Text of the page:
Pell grants to bring college back to prison: US is ‘a nation of second chances’
From The Guardian/Raw Story:
A couple of months after Sam Hamilton was released from Fishkill correctional facility, a medium security prison in upstate New York where he spent 32 years on charges of felony and murder, he returned to the prison – this time as a civilian.
Hamilton was there to celebrate. His friends, 24 inmates at Fishkill were graduating with degrees in organizational management from Nyack College, which they completed while serving time. These men were among the few inmates in the country who have had access to higher education over the last few years, after Bill Clinton cut funding to 350 college programs in prisons around the country in 1994, as a part of his Violent Crime Control and Law Enforcement Act. Hamilton was part-way through his degree at the time. “It was devastating,” he said.
But as part of Obama’s planned overhaul of the criminal justice system, on Friday the education secretary Arne Duncan reversed Clinton’s cuts, and announced a temporary Second Chance Pell program to reintroduce the federal grant to prisoners looking to enroll in college. The experiment will last three to five years and will be open to prisoners who are eligible for release.
“America is a nation of second chances,” said Duncan at a prison in Maryland on Friday. “Giving people who have made mistakes in their lives a chance to get back on track and become contributing members of society is fundamental to who we are. It can also be a cost-saver for taxpayers.”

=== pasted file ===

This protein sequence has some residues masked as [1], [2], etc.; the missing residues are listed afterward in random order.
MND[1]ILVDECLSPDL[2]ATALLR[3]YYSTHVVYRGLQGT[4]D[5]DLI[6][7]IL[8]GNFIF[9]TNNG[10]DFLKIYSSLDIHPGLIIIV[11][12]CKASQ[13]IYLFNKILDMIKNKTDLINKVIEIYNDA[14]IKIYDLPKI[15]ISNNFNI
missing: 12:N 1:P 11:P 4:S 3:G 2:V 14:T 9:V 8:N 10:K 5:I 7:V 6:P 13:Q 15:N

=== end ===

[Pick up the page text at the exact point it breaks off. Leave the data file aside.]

The US, while having less than 5% of the world’s population, houses nearly a quarter of the world’s prison population. Increased media attention on mass incarceration has exposed the flawed prison industrial complex in America, and pressured the Obama administration to address the rehabilitative aspect of the criminal justice system.
“Funding for college classes in prison should never have been taken away in the first place,” Hamilton said in response to Duncan’s statement. “It’s just common sense when you look at what works statistically speaking.”
Indeed, research shows that higher education in prison dramatically reduces recidivism rates. While nearly three-quarters of released prisoners are back behind bars within five years of release, a seminal study by Rand, a global policy think tank, found inmates who participated in education programs are half as less likely (43%) to end up back behind bars than inmates who did not.
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